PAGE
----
Kaisa Page

Reaching out

The author hands over a grocery-filled pail to a patient at the PGH.

What does “giving” mean? I asked myself. The mental image of two hands comes to mind, with one hand reaching out to another. The difference between the two is that the first hand can be seen full while the second is empty. Surely, we can quickly relate to the hand that best describes us. I found myself more than blessed, the one with the full hands in the midst of people at the Philippine General Hospital (PGH) gift-giving event.
I could say that I was just tagging along at first, not thinking and not expecting much. In my head, I was the manpower that my Aunt Anabel needed, and that fuelled my interest to do what I was asked to do. At noontime that day, we met and transported the gifts, household pails that were filled with groceries.
We arrived at PGH not long after and, to my surprise, a large crowd of people welcomed us. Those who received gift-stubs for the PGH event gathered around the courtyard area waiting in line, in numbers I did not expect. Why are there so many people? I asked myself. I was literally in the middle of that crowd because the event was set up in the middle of the hall. I was looking, thinking and grasping at what it all meant. They were many people who wanted our gifts, possibly because they really needed them.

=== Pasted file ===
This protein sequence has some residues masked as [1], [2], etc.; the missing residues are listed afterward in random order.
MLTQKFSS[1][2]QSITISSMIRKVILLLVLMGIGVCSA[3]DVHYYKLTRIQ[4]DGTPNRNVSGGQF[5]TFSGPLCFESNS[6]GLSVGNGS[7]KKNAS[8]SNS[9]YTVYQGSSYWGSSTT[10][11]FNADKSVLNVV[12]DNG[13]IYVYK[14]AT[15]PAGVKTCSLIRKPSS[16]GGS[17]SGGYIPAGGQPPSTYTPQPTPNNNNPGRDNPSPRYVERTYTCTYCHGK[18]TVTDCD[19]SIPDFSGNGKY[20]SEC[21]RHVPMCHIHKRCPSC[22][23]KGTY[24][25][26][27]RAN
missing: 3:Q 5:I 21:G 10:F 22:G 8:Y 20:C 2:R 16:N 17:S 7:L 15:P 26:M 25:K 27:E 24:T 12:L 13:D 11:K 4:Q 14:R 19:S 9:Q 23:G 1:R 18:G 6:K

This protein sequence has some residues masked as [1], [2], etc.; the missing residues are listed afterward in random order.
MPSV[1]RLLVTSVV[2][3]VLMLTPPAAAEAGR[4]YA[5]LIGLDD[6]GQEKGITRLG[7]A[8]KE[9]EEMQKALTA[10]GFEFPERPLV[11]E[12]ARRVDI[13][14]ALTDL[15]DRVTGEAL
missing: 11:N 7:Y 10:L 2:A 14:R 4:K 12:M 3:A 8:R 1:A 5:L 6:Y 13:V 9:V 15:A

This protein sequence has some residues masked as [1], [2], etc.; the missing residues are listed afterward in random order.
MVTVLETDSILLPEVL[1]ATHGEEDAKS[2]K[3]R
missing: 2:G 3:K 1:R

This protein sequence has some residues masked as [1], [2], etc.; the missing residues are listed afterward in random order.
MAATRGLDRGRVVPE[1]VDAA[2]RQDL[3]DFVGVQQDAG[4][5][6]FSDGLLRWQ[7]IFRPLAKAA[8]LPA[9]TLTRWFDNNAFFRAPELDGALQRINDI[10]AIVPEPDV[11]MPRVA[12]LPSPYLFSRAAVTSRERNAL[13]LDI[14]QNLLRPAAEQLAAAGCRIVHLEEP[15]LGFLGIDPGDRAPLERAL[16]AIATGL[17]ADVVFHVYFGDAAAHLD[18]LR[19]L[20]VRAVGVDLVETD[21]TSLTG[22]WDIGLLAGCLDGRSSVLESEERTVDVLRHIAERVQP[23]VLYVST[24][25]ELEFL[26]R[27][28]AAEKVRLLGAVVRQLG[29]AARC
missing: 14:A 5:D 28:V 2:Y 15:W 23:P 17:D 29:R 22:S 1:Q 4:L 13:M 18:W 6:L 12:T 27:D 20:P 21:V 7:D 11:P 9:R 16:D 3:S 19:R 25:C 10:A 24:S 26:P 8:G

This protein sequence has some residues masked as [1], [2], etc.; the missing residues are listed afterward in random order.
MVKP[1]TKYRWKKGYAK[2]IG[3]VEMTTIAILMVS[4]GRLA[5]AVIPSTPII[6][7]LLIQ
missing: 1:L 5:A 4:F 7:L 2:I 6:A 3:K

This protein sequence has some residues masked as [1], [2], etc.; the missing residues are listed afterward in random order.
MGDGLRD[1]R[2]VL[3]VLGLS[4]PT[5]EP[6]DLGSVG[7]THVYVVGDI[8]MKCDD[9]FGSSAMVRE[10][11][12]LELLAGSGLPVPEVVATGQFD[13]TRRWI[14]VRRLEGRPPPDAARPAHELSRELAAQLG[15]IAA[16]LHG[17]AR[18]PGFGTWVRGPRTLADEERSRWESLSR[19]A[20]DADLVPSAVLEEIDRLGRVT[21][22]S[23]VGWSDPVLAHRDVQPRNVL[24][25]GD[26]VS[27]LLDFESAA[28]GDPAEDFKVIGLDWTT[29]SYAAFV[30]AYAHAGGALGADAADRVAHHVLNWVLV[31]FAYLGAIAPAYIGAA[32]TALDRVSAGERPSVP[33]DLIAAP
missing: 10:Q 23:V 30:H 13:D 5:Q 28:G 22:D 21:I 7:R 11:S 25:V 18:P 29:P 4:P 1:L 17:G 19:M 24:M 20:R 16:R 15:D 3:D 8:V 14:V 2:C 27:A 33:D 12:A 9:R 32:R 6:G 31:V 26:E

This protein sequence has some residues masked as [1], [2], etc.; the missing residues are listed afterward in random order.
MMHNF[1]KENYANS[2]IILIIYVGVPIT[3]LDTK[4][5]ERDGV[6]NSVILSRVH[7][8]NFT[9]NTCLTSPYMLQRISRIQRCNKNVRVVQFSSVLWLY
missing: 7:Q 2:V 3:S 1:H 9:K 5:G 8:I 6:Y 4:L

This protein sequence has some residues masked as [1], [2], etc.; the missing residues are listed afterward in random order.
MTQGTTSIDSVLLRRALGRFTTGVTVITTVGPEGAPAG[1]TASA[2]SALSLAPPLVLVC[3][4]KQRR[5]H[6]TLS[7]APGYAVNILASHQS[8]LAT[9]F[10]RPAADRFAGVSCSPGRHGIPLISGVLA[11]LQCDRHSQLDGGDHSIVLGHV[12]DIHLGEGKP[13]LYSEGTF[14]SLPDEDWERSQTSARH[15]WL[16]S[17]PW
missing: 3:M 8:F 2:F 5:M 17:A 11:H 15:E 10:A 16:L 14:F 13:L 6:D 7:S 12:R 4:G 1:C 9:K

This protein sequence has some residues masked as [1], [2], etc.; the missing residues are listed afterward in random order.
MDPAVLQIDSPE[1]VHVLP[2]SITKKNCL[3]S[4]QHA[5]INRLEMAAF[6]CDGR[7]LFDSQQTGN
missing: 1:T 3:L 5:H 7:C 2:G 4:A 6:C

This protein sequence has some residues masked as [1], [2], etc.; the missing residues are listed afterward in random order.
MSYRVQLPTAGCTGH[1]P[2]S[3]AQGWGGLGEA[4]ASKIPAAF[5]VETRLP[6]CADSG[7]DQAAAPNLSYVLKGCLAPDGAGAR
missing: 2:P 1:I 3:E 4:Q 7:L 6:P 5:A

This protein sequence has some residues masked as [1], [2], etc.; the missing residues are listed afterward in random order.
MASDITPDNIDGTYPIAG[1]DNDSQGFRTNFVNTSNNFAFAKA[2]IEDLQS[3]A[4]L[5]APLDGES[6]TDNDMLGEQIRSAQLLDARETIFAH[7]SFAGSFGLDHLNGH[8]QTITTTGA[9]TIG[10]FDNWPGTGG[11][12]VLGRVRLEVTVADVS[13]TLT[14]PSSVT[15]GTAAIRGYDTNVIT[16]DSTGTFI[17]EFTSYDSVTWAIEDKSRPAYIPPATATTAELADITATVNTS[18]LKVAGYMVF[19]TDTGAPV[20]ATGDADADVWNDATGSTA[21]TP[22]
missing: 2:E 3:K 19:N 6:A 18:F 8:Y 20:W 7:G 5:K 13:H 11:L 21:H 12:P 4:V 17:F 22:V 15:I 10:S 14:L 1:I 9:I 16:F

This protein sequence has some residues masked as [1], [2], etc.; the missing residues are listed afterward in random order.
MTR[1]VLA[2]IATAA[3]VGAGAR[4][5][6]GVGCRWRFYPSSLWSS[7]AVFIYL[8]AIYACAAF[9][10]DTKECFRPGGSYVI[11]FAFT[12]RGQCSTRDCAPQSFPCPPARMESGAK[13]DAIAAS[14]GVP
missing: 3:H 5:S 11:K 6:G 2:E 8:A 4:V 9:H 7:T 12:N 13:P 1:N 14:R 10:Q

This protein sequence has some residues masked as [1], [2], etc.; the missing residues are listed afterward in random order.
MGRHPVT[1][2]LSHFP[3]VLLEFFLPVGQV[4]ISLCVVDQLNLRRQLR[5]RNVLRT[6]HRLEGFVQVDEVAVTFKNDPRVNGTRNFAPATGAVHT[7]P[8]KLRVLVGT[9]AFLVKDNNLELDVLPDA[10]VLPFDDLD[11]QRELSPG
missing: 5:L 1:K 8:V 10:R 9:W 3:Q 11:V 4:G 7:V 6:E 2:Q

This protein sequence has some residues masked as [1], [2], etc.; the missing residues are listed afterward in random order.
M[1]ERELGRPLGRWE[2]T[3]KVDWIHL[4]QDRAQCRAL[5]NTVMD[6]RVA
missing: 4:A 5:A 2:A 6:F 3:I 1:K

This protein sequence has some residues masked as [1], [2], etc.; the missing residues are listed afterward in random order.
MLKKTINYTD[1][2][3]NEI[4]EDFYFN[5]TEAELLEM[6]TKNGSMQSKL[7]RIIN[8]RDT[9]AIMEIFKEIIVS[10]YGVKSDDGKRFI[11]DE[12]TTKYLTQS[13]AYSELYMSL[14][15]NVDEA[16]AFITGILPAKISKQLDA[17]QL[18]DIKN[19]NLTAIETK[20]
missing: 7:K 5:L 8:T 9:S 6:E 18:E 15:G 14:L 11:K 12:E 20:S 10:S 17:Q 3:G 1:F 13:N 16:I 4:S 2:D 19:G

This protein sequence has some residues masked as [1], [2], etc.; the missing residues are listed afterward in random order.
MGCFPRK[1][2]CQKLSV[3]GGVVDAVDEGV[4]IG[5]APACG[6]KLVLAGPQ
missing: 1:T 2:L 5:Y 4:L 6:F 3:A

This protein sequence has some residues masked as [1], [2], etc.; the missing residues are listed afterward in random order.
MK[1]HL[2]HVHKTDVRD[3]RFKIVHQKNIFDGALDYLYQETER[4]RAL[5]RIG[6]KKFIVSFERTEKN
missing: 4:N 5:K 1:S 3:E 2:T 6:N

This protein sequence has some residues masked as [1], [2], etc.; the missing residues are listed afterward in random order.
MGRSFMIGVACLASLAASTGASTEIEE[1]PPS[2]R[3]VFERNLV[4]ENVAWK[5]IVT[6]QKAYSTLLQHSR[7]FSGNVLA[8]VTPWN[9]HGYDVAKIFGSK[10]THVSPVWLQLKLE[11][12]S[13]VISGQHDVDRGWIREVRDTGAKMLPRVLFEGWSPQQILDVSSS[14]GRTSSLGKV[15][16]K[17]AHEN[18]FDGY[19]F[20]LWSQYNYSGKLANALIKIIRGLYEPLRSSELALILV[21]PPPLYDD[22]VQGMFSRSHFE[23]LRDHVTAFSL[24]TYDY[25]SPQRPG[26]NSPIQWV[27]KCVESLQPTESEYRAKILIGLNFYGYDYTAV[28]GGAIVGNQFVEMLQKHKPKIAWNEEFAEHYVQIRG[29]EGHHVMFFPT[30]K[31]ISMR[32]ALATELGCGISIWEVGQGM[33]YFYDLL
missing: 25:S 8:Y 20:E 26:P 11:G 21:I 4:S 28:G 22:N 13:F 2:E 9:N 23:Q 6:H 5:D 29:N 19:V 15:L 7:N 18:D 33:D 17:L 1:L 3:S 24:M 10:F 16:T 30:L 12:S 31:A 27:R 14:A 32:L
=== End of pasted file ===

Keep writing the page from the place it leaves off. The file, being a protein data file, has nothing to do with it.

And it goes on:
What were we giving? Gifts. The people there were eagerly waiting for us and for the event to commence because they were waiting for our gifts. Truth be told, these gifts – grocery-filled pails from Kaisa – were not much. They were not extravagant comparable to thousands of pesos in cash, but they were a humble relief that we were offering, symbolizing hope, comfort and a little cheer that we thought these people could use. That was our gift, and to me, every single thank you and smile I got that day while I was handing out the pails were the very signs I needed to know that our gifts were well-received. Relief, hope, comfort and cheer.
It all happened in that bright hall in PGH, the sun shining through the roof, and it was hot. While Christmas songs were playing, I could feel the people’s excitement and gratitude. Indeed, it was a happy occasion and a day away from the ordinary in the hospital when the reality of worry was set aside for a few hours. It was all because of the joint efforts of people reaching out to those in need. In all honesty, I felt happy to take part as a volunteer. I was encouraged.
I learned that we should give and it is not hard to find those empty hands. As soon as we can see others and recognize the sick, unfortunate and needy, we realize that their hands are empty and ours are not, so we should give whatever and however we can.